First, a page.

Apple iOS 10 Update Deep Linking Review

With every new operating system version on iOS or Android, comes substantial changes to even the most basic functionality of the operating system. As developers trying to build a business in mobile, we have to pay attention to these details, lest our users be delivered broken experiences.

At Branch, we think about mobile linking for 18 hours a day and dream about it for the last 6. As soon as iOS 10 was released, we had multiple phones loaded with the beta to test any required updates. We thought we’d share some of our learnings while playing around with the new OS betas.

What’s New On iOS10

If you’re worried about having to change your linking mechanisms to support iOS 10, you can put your mind at ease. There’s almost no significant behavior change from iOS 9.3 to iOS 10. The same deep linking mechanism you’re using for iOS 9.3 will work for iOS 10.

The major change for linking is that your shared links now appear like rich media when placed in Messages. See an example below where I shared a Branch link to a monster I created in our test app, Branch Monster Factory.messages ios 10

Messages now crawls the link to read the Open Graph metadata in order to show rich media inside the message. For those of you who want to filter or track this robot, the iOS 10 Messages User Agent string is below:

In order to prepare, make sure that your Open Graph tags are properly formatted and reflect the content you’re sharing.

Notable Deep Linking Behavior

The most significant complication in mobile linking is handling users with the app installed. This is referred to as deep linking. We’ve taken inventory of some of the most typical mechanisms for opening up the app and verified functionality on iOS 10.

iFrame Source Method Still Unsupported

The most substantial change in iOS 9.3 was that the iFrame source method of deep linking was blocked. We’ve confirmed that this mechanism is still blocked in iOS 10.

To see how it worked, you can see an example code snippet below:

The gist of the mechanism was that it would try to open up the app, but safely fallback to the App Store when the app was not installed. The redirect could be handled by setting the source URL of an iFrame to a deep link, to trigger Safari to open the app. You’d need redirect to the App Store soon thereafter because when the app wasn’t installed, an error message would show to the user.

This was the only way to safely deep link for over 6 years prior, and was used universally. For those of us who grew up deep linking with this Javascript snippet on iOS, it’s time to say goodbye.

Window Location Not Usable With URI Schemes

You probably thought to yourself: “if iFrame source doesn’t work, why not use window.location?”. Good thinking. Unfortunately, this mechanism is also unusable on iOS 10. Here’s an example code snippet:

This mechanism actually works in the case where the app is installed. It presents the user with a modal that asks them to ‘Open App’. However, if you try the same code snippet with a user who does not have the app, they are presented with the error message like so:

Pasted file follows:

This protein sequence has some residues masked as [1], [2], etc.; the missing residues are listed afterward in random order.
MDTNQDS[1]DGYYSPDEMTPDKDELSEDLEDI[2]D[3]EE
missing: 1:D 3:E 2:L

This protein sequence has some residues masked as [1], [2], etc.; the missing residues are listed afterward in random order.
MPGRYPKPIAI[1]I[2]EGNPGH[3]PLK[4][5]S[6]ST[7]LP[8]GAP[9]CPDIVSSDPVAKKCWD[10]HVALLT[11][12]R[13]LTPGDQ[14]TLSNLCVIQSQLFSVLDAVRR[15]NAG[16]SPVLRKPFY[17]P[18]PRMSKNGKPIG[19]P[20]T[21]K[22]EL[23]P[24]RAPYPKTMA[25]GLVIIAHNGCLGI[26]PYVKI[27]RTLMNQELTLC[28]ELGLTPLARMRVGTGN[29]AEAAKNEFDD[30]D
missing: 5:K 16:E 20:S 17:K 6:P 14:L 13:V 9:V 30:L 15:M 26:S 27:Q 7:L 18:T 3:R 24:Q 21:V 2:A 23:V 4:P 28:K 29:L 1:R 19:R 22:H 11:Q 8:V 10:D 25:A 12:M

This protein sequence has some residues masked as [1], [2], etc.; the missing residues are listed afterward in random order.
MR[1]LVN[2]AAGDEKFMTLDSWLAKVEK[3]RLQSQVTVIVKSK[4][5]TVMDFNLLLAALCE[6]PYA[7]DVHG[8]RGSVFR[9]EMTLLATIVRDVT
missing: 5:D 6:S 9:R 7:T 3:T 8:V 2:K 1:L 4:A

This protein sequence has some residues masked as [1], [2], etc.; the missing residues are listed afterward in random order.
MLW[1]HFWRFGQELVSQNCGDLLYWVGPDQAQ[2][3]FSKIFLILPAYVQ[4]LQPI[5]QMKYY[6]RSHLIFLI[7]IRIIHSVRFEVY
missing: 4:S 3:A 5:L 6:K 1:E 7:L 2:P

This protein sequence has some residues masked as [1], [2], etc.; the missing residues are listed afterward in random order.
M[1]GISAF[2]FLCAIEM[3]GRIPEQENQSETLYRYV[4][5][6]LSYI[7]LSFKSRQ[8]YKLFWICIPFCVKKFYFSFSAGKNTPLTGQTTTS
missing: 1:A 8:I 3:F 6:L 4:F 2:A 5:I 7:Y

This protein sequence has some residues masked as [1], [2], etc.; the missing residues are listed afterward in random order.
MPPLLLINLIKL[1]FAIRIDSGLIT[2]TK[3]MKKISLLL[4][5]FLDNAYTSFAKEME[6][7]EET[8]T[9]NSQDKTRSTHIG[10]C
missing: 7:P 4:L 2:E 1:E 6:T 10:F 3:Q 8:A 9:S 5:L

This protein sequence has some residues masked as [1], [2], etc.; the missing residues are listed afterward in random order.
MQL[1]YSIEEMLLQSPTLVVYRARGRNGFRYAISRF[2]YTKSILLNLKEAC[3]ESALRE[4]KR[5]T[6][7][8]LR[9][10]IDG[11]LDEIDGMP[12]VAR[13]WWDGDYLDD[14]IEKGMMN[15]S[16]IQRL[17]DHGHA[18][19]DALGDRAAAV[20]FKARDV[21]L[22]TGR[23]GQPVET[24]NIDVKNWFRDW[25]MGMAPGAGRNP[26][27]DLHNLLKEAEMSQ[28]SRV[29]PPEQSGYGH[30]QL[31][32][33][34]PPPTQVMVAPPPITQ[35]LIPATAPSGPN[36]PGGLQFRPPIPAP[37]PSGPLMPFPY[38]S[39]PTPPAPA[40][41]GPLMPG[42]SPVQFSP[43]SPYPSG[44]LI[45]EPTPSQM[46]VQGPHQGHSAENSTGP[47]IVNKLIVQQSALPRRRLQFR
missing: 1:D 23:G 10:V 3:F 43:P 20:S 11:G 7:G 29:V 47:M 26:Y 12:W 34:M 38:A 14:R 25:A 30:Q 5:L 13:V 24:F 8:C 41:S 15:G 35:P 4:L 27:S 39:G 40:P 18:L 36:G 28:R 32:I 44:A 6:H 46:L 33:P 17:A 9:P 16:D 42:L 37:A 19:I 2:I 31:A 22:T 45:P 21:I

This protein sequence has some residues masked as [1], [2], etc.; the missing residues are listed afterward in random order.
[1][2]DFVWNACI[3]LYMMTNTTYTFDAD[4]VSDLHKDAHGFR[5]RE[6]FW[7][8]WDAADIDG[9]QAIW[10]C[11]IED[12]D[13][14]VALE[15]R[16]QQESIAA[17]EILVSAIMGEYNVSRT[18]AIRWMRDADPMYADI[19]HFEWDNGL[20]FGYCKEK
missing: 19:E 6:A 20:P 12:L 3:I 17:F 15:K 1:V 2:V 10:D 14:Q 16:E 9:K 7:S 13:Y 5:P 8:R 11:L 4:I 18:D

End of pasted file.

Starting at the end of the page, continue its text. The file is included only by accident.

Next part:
open app ios 10It’s an awful user experience to deliver to users who don’t have your app installed, and we recommend you avoid this mechanism like the plague.

3XX Series Redirects To App Store Don’t Show Modal

Now, let’s say you want to send a user to the App Store when they express interest in downloading your app. Apple introduced the awful modal seen below in iOS 9, where a user is presented with a choice.

open app store ios 10A user has already expressed intent to download the app, and then Apple has to slap with them with another prompt to check if they really, really want it. It’s annoying.

Fortunately, you have two options to avoid this modal. You can either use a 3XX series redirect to the App Store URL or link directly to the App Store. Either one will skip the modal entirely, taking the user smoothly to the App Store page. Just don’t use Javascript to perform this redirect.

No Change in Universal Link Behavior

Introduced in iOS 9, Universal Links appear to exhibit the exact same behavior on iOS 10 and remain the preferred (and only functional) way to deep link. All Branch links behave as Universal Links on your behalf, and you can configure your own domain to do the same. When a Universal Link is clicked (and the environment supports it), it will immediately open up the app when installed without opening the browser. It’s a beautiful experience.

Unfortunately, iOS 10 doesn’t relieve a multitude of issues with Universal Links that prevent you from using them everywhere. Facebook, Twitter, Gmail, and all other third-party apps still don’t support them. Additionally, when a user pastes in a web link to Safari, they are ignored and the website is loaded. We’ve captured all of the issues in a documentation page supporting Universal Links.

If you don’t want to worry about these types of details, we at Branch would love to help you with all of your linking infrastructure.  We’ll help you cover these edge cases, and keep your links working through any and all updates.